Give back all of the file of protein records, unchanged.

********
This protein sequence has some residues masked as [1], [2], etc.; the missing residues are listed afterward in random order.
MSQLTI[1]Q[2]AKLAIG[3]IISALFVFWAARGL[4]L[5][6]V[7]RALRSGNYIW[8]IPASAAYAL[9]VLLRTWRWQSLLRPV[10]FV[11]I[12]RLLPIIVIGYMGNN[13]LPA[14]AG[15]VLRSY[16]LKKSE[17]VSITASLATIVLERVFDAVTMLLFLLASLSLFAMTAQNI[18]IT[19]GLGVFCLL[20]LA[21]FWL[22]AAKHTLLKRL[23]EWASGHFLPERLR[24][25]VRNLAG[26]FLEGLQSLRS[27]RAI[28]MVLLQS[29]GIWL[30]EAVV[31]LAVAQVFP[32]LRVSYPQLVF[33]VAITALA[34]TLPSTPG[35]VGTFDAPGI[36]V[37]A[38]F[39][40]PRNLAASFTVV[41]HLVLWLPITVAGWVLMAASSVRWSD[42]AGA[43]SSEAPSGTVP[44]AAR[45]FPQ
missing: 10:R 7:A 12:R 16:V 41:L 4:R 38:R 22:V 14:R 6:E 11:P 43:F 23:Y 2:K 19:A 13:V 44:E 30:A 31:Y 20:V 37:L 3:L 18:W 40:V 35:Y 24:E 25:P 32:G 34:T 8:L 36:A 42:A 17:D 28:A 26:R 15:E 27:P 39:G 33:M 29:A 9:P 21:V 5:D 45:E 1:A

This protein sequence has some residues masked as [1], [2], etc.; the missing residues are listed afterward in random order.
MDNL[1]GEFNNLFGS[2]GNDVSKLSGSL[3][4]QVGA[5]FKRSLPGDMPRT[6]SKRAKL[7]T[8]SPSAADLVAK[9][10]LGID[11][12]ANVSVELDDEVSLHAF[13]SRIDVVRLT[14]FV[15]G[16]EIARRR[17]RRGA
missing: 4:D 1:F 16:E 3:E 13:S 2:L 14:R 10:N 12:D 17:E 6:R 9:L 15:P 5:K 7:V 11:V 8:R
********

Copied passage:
This protein sequence has some residues masked as [1], [2], etc.; the missing residues are listed afterward in random order.
MSQLTI[1]Q[2]AKLAIG[3]IISALFVFWAARGL[4]L[5][6]V[7]RALRSGNYIW[8]IPASAAYAL[9]VLLRTWRWQSLLRPV[10]FV[11]I[12]RLLPIIVIGYMGNN[13]LPA[14]AG[15]VLRSY[16]LKKSE[17]VSITASLATIVLERVFDAVTMLLFLLASLSLFAMTAQNI[18]IT[19]GLGVFCLL[20]LA[21]FWL[22]AAKHTLLKRL[23]EWASGHFLPERLR[24][25]VRNLAG[26]FLEGLQSLRS[27]RAI[28]MVLLQS[29]GIWL[30]EAVV[31]LAVAQVFP[32]LRVSYPQLVF[33]VAITALA[34]TLPSTPG[35]VGTFDAPGI[36]V[37]A[38]F[39][40]PRNLAASFTVV[41]HLVLWLPITVAGWVLMAASSVRWSD[42]AGA[43]SSEAPSGTVP[44]AAR[45]FPQ
missing: 10:R 7:A 12:R 16:V 41:L 4:R 38:R 22:V 14:R 6:E 11:P 43:F 23:Y 2:K 19:A 13:V 44:E 30:A 31:Y 20:V 37:L 3:L 18:W 40:V 35:Y 24:E 25:P 32:G 34:T 8:L 36:A 42:A 17:D 28:A 26:R 15:E 27:P 39:G 33:M 29:A 9:P 21:V 5:D 45:E 1:A

This protein sequence has some residues masked as [1], [2], etc.; the missing residues are listed afterward in random order.
MDNL[1]GEFNNLFGS[2]GNDVSKLSGSL[3][4]QVGA[5]FKRSLPGDMPRT[6]SKRAKL[7]T[8]SPSAADLVAK[9][10]LGID[11][12]ANVSVELDDEVSLHAF[13]SRIDVVRLT[14]FV[15]G[16]EIARRR[17]RRGA
missing: 4:D 1:F 16:E 3:E 13:S 2:L 14:R 10:N 12:D 17:E 6:R 9:L 15:P 5:K 7:V 11:V 8:R